Accessibilty or Crass Commercialism?
I’m still thinking about Ashbery and jazz. Now I'm thinking about the whole accessibility issue.
I was reading the other day about Thelonious Monk’s last (I think?) album for Columbia, Monk’s Blues. I really hate it, as does most everyone who likes Monk, I believe. It was the songs of Thelonious Monk arranged for studio big band, with Monk playing along. It was called crass commercialism, by many. The thought behind it (some say) was that the big band would make Monk more accessible to general audiences.
Accessible. How I hate and loathe that word, when applied to art. The most presumptuous and condescending thing one can write about art, or, closer to my heart, a book of poetry, is that it is “accessible.” Imagine saying such a thing about any other art, or, indeed, any other facet of your life:
1.Easily approached or entered.
3.Easy to talk to or get along with.
4.Easily influenced or swayed.
“Accessible” is something we should all hope for with public buildings, true, but when talking about art, people should be run out of town for saying it, and people should be embarrassed to have someone say it about their work. One works hard (hopefully) at one’s art. And any reader should be furious at the condescending nature of someone writing of a book that it is “accessible.” “Don’t worry,” it’s saying, “even YOU can get it!” One person’s “accessible” is another’s “crass commercialism.”
Doesn’t it make you even a little uncomfortable that the word “accessible” has become a positive value judgment? And then, that “inaccessible” has become such a denunciation? “Inaccessible” means something is not easily approached or entered. What should that be the death-blow to art?
When one is hiking, one often wants a pleasurable little accessible walk. A stroll. But at other times, one might well want something inaccessible: scale a cliff perhaps. Perhaps bike down a gorge.
When we talk about “accessibility” what are we really meaning? As long as we’re not talking about building access, “accessibility” is metaphorical and fairly abstract, as one can only know if something is “accessible” by attempting to access it. And what doesn’t mean to be accessed?
I’ve never met a poet yet, no matter how “difficult” his or her work, who doesn’t want people to read it. We all intend to connect to readers. I certainly do. I can’t imagine a poet who would be eager to deliver a public reading who doesn’t want a public to be there.
What people are really saying when they talk about work as accessible, is that it won’t be making many (if any) demands upon the reader. And by “demands,” I believe it is understood that the poems will not do something the reader hasn’t encountered many times before. I can see that such a thing might be nice for some people, especially if a book is also tagged by a subject (accessible poems about the dissolution of a marriage, say, or about the death or illness of a loved one), even though it wouldn’t be nice for me.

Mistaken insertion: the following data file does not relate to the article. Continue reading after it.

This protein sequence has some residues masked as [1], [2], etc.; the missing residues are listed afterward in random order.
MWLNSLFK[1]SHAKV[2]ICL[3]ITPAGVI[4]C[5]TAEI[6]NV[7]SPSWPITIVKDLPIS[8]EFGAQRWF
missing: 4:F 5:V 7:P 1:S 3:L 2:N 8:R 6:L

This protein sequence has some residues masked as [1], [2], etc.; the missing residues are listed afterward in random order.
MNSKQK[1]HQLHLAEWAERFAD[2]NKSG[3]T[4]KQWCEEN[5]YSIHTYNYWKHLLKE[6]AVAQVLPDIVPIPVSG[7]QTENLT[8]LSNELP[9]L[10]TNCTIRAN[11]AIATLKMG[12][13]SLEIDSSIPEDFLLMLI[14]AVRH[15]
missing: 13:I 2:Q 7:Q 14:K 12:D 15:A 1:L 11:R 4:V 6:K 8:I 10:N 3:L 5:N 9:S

I can feel myself starting to talk in circles. Suffice it to say I understand the desire on the side of the “accessibles,” but I deny them this term. It’s a terrible way to talk about art. It’s meaningless at the very same time that it’s aggressive to everything it’s not. If “accessible” is valued positively, then there must be those things that are “inaccessible” that are valued negatively. “Accessible” becomes a version of “normal” and therefore “good,” while other poems therefore become “deviant” or “abnormal” and, of course, “bad.” This is why poets that would be termed in this economy “inaccessible” point to “accessible” poets as retrograde, or socially conservative, no matter what the subject matter of their “accessible” poems. All of these hot potatoes would be avoided if we were able to talk about these things differently. One way to attempt to do so, is to replace the word “accessible” with the word “clear.” It wins the Nice Try award, as it has to misuse the definition of “clear” to mean something more like “culturally transparent,” and that, no matter how you put it in a sentence, isn’t going to get someone to buy a book. Or a jazz album.
Words like “accessible” don’t work for poets (and other artists) that I like. I think of Ashbery. I want nothing from an Ashbery poem but the experience of the poem unfolding. And that experience is more than just a tone, the experience of the play of meaning (play in the sense of the play of light across a landscape). Is it accessible? I don’t know. Is grass accessible? Are the trees? How about walking through a crowd?
Poets like Ashbery force us to take our metaphors seriously. Or, to say it another way: To say things like "This work is accessible," pre-supposes we all read poetry in the same way.